Nigel Warburton: Now if you took the model of a parliament in a democracy, there the ‘fetish of assertion’ rules. Many of us feel that that kind of open opinionated debate has proved to be fruitful.
Richard Sennett: Well I’m not so sure I would agree with that. When I listen to debate in parliament, particularly Prime Minister’s Question Time, I don’t see them really arriving at a kind of dialogical space of agreement. One of the things about declarative aggressive speech is that it becomes more and more self-possessive. But I would respond to the issue you’re raising in a different way. I think the productivity of more dialogic forms of cooperation, which is what I’m talking about rather than debate, is really founded in politics from the ground up rather than from the top down. I mean the institutions that in the case of parliamentary debate are basically performances made for a vast public either a party or television and so on. You’re much more likely to get interactive and fruitful forms of communication and action if the structures that they occur in are face to face. This is the theory and practice of both community organizing and direct action, that the ambiguity in politics built from the ground up are more likely to privilege cooperation than they are this kind of possessive declaritiveness that’s enshrined in a different kind of power structure.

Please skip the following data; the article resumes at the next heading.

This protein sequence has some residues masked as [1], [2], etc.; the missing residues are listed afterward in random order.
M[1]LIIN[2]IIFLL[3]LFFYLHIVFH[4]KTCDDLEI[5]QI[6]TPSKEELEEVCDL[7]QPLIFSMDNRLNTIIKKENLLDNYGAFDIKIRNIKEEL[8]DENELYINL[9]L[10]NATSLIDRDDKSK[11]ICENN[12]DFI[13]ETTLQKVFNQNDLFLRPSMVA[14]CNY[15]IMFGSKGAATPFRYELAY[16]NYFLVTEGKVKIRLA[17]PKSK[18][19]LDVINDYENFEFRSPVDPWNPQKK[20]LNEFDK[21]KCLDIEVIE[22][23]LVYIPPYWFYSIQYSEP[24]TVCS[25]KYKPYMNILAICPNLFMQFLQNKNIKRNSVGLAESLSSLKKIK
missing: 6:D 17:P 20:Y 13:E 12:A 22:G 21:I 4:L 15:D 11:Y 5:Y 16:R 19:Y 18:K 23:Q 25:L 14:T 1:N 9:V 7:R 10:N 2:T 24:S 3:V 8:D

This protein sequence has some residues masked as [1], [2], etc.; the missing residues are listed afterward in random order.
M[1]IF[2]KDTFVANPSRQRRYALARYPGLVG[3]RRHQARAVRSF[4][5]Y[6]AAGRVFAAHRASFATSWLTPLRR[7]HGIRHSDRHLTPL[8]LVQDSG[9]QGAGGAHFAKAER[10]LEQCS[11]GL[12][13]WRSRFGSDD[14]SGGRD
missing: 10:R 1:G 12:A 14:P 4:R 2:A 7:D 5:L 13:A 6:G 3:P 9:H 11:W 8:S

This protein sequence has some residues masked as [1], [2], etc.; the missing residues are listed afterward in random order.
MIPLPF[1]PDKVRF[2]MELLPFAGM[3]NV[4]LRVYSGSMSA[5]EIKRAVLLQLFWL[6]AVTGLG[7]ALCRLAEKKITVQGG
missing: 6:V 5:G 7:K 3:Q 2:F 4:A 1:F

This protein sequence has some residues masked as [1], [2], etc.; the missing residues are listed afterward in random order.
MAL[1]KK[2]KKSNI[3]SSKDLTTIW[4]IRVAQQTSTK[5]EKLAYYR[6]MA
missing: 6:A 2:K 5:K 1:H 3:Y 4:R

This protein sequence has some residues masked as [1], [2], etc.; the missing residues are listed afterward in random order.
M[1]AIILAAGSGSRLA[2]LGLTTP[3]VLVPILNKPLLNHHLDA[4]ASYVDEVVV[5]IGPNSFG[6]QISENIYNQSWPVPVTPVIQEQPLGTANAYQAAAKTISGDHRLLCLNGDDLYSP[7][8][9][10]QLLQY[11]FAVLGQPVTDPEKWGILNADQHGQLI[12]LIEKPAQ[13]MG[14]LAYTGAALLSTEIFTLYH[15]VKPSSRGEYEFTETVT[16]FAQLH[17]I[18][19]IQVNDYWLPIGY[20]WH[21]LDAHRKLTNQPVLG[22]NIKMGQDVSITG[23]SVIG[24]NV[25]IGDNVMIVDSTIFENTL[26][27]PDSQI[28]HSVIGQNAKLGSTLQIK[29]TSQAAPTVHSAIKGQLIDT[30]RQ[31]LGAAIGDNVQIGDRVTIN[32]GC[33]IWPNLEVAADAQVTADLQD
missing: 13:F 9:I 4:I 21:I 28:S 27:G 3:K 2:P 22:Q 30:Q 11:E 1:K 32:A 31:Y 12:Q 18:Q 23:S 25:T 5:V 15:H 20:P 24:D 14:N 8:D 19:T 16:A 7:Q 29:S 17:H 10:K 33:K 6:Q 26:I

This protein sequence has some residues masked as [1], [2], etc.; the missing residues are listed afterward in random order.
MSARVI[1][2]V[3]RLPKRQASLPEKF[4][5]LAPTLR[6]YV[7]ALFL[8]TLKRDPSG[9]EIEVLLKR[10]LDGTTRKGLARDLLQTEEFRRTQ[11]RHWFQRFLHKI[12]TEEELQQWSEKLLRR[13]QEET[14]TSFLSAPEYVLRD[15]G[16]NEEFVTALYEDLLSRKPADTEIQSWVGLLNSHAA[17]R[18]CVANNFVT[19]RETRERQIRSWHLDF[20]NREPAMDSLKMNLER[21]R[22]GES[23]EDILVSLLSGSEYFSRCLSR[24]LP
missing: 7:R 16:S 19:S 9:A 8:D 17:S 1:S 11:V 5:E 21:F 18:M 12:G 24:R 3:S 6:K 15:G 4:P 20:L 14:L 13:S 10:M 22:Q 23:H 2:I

Nigel Warburton: I know many people who say it’s a matter of their intellectual integrity that they assert their beliefs in direct language. Take something like a New Atheist, they’re going to say ‘Look there’s no point in being ambiguous about this, I strongly believe there is no God and I believe what you’re doing on the basis of your belief in God or gods is wrong.’ Now that isn’t opening up this sort of gentle area of cooperation and debate, but they say ‘Look if I disguise my actual beliefs I’m not being true to myself.’